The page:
Cablegate: Media Reaction President Bush's Visit to Africa;

This record is a partial extract of the original cable. The full text of the original cable is not available.




E.O. 12958: N/A

1. Weekend editorials continue to focus on President
Bush's first trip to Africa. Excerpts follow:

2. Under headline "Rude awakening awaits Bush" the
government-controlled weekly "Sunday News" (06/29)

"The announcement that U. S. President George W.
Bush, whose hands are dripping with the blood of
brave Iraqi soldiers and defenseless Iraqi women and
children, is set to visit Africa from 7 to 12 July
should surely send chills in the spines of
independent thinking, peace loving Africans and anti-
imperial forces on the continent. Already one such
peace loving statesman on the African continent. .
.Mr. Nelson Mandela has set the tone for the sort of
reception which Bush should expect from independent
Africans when he visits next month. . .The United
States leader, George W. Bush is now a loose canon
in world politics. . .It is clear therefore that
during his visit to Africa, Bush will try and
influence African leaders to `rein in' President
Mugabe who is exposing U. S.'s hegemonic tendencies
in return for aid. Americans are known for their
belief in the carrot and stick approach as a
political arsenal in world politics. . .Like what he
did in Iraq, he is playing the savior for what he
regards as `poor Zimbabweans' under a dictatorship.
Such a patronizing attitude can never be brooked by
any serious independent African both in the
continent and in the Diaspora unless they are
prepared for the re-colonization of the continent.
There is no need for U. S. involvement in the
solution of the problems bedeviling
Zimbabweans. . .If America is genuinely interested
in helping Zimbabweans solve their problems it
should stop fuelling politics of hatred and
sponsoring attempts to overthrow a legitimate
government. . .The British and American machinations
to isolate Zimbabwe are well documented and so is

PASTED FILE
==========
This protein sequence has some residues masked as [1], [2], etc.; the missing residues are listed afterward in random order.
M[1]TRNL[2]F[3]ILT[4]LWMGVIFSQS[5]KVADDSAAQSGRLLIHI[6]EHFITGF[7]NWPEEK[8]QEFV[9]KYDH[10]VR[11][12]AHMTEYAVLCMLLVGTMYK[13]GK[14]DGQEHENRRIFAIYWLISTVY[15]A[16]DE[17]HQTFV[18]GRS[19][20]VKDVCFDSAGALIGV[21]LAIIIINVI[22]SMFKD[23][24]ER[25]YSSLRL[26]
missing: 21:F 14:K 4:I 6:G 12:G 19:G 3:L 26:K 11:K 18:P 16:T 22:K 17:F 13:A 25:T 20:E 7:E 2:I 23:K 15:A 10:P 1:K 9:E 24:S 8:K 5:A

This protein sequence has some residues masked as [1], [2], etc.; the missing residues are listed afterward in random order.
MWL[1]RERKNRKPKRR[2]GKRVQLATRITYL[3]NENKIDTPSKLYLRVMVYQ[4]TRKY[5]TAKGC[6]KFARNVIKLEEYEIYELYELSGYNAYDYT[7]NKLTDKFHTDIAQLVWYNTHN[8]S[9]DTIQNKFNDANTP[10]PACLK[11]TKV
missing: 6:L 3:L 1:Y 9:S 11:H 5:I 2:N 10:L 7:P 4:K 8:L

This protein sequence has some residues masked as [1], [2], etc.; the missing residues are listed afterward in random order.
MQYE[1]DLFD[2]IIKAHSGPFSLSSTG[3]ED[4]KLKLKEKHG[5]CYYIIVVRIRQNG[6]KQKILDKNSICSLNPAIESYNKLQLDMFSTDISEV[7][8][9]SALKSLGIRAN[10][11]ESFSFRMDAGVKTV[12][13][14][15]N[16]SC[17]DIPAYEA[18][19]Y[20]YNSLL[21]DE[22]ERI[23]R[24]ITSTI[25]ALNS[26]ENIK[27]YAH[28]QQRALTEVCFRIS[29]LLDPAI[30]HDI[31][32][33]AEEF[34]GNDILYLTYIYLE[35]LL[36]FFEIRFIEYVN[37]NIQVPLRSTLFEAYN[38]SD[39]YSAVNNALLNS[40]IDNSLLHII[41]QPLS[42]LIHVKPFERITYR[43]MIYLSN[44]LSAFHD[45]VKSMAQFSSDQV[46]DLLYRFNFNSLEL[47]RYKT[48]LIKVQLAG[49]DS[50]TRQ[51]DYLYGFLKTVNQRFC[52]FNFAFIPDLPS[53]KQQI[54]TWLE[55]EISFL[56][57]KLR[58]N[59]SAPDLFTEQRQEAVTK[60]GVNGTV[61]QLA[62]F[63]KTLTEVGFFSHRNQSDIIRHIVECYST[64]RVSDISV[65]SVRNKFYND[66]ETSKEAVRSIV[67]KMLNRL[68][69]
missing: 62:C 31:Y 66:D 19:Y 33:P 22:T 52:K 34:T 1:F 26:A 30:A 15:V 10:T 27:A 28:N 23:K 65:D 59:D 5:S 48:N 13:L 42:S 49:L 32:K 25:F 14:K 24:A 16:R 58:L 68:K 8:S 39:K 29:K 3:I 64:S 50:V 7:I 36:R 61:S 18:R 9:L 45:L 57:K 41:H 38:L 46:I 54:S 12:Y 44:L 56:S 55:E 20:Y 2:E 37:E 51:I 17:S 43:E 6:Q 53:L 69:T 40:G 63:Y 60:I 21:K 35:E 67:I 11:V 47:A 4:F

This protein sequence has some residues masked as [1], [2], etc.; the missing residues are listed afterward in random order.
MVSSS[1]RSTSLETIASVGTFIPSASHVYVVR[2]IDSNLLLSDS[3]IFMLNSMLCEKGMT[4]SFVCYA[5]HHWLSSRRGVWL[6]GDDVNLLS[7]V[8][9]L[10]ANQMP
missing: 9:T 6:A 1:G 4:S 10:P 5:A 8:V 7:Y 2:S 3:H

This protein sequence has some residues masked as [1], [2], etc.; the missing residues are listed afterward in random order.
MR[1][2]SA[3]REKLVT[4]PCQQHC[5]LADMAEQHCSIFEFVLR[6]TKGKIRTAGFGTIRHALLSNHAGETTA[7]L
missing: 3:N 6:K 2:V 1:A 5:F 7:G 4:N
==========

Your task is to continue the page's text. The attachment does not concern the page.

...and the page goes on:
the resistance by African countries to be used in
this game. . .We therefore call upon all Africans to
continue with this African solidarity when Bush
visits the continent next month. Africans for
Africans - that should be the guiding rule. . . ."

3. Under headline "Act against American meddling" the
government-controlled daily "Chronicle" (06/28)

"The world, it appears, is yet to see more of
American meddling and indiscriminate bullying at the
instigation of the Bush administration. This is the
same administration that took over from Bill Clinton
and further dented the credibility of the United
Nations. The U. N. could be mistaken for some
department in Bush's administration since he can
veto its decisions and out rightly defy others with
no fear of punishment. While the rest of the world
has complained about the flagrant disregard for
international law where the U. S. seeks to protect
or expand its interests, very little had come our
way from the State's people with regard to the way
it conducts its business, and even other
people's. . .Zimbabwe, in its small way has tried to
play its part in bringing order to the region by
sending its troops to trouble spots on the
continent, with the most recent under the auspices
of SADC, in the DRC. However, the Americans have
been the stumbling block since they have backed the
two countries whose armies invaded the DRC. . .To
this day, that country has not seen peace, and the
U. S. seems content. . .And the plunder by a country
that fails to run its own elections yet accusing all
other countries of failing to run theirs, seems to
be going a gear up amid reports that Bush will be
visiting the Southern African region, where he is
threatening to unleash his disastrous recipe on
Zimbabwe. He is so obsessed with regime change
throughout the world under the false belief that it
would guarantee him some emperor tag. . .Zimbabwe is
presently under Western-imposed sanctions. So was
Iraqi before the American invasion that has resulted
in misery for the Iraqi people. The U. N. has to
act against the continued invasions or the little
that remains of its credibility will vanish. . . ."


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